1. The voluntary giving of help, typically money, to those in need.
2. Help or money given in this way.
Helping young children to understand the value of money can be tricky. Not only do they need to learn to recognise the various forms and denominations of a currency and the value of each individual unit but also how to count it (and eventually to add, subtract, multiply and divide it), why money is important and how it is used in everyday life. The complex and abstract nature of these concepts means children need plenty of time and lots of opportunity to talk about, to play with and to meaningfully use money with the help of an adult.
Learning to save and learning to give are also important money lessons that are much easier for children to take into adulthood when the foundations are laid in childhood. However, they are also not easy lessons for a young child to learn or understand.
Immy’s school regularly encourages supporting charity through fun child and family orientated events such as ‘free dress’ (no school uniform) days and donating items for disadvantaged children in the lead up to Christmas. It is however taking Immy more than a little time to come to an understanding of why it is important to share the good fortune we have. I recall our discussion about the first free dress day went something like this…
Me: What would you like to wear to school tomorrow for the special, free dress day? You can wear what ever you want to.
Immy: My pink, swirly dress.
Me: We need to remember to take a gold coin as our donation as well.
Immy: But I don’t want to take a gold coin. That is our money.
Me: We need to take a gold coin or else you are not allowed to wear free dress, you will have to wear you uniform. The gold coin is very special because Mrs C collects up everyone’s coins and puts them all together to give to a company that helps to look after children who are very sick.
Immy: But we need that money. It’s ours!
Me: It’s good for us to share what we have. Isn’t it good that we have enough money to be able to give a gold coin.
Immy: I don’t want to wear free dress!
That evening and the following morning we had a number of short, gentle discussions about why it was important to share our good fortune and after a lot of convincing Immy went off to school the next day in her pink, swirly dress with a gold coin to give. There have however been a number of similar indignant conversations since, and even tears when it came time to explain why we were going to buy toys to give to other children this Christmas!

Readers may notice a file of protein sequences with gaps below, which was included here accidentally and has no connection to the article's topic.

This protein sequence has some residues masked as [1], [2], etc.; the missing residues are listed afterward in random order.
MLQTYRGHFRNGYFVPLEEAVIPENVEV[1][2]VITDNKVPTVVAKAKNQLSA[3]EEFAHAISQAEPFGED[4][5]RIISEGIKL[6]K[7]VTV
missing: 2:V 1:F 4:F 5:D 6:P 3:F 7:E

Which got me to thinking about finding a more practical, concrete way of involving Immy in the process of sharing wealth and good fortune (which at the same time it might just help to counter the ‘I Wants!’) Enter our very basic, introductory system of giving pocket money.
Each day Immy is invited to unpack the clean dishes from the dishwasher. If she does so, then we give her three coins as ‘pocket money’ for completing this chore. The coins are distributed between her money box and her Giving Jar. At least one coin must go into each but she gets to decide where the third coin ends up. At this stage (Immy is only four), we are not focusing so much on the value of the coins (in fact, the coins differ each time depending upon what is in my purse!) but the act of putting some money aside to save for something she wants to buy (this is the money in her money box) and some money to be used to give to a charity, whether that be related to a school event or given to a charity of her choice.
The system is working well so far. It has generated lots of talk about the value of different coins and I have been happy to see that Immy often allocates the third coin to her Giving Jar. If you would like to try this pocket money system would your own children, you might like to think about;
- Which chores are for pocket money and which are just regular, unpaid chores that help children to learn to be a functioning member of a family. Not everything should be about ‘earning money,’ which is why I chose one specific chore, keeping the system simple enough for a four year old to understand.
- Keeping their money in a glass jar helps younger children to see their collection of coins grow.
- Encouraging your child to save for a toy (or other item) that they would like to buy keeps them motivated. Immy has already spent some of the money from her money box on a specific purchase and the process of waiting as she saved (though not waiting too long for this first purchase as I want her to get an idea of saving being purposeful and achievable), counting her coins, putting them into a purse and paying for her own purchase has been invaluable for learning about money. Also, now whenever I hear the ‘I Wants’ we are able to discuss what she would like to save for next.
- Talking to your child about opportunities to save and use the money from their Giving Jar to make a cash donation to a charity or to buy items to donate to a local organisation, making the act of giving even more tangible for young children.
How do you involve your children with giving and charitable acts?
THIS GIVING CAMPAIGN HAS NOW FINISHED -> Thanks to the powers of social media, one small action today can make a big difference in the lives of children who are sick, disadvantaged or have special needs. All you need to do is Like the Nurofen Facebook page and Nurofen will take care of the rest, donating $1 for every new like received between now and December 31st, 2012.
Variety, the Children’s Charity is a national not-for-profit organisation committed to transforming and enriching the lives of Australian children. Through three core programs Variety grants vital equipment, support and experiences which provide tangible and positive social benefits to the lives of sick, disadvantaged and special needs children, their families and the community.
This post is sponsored by Nuffnang.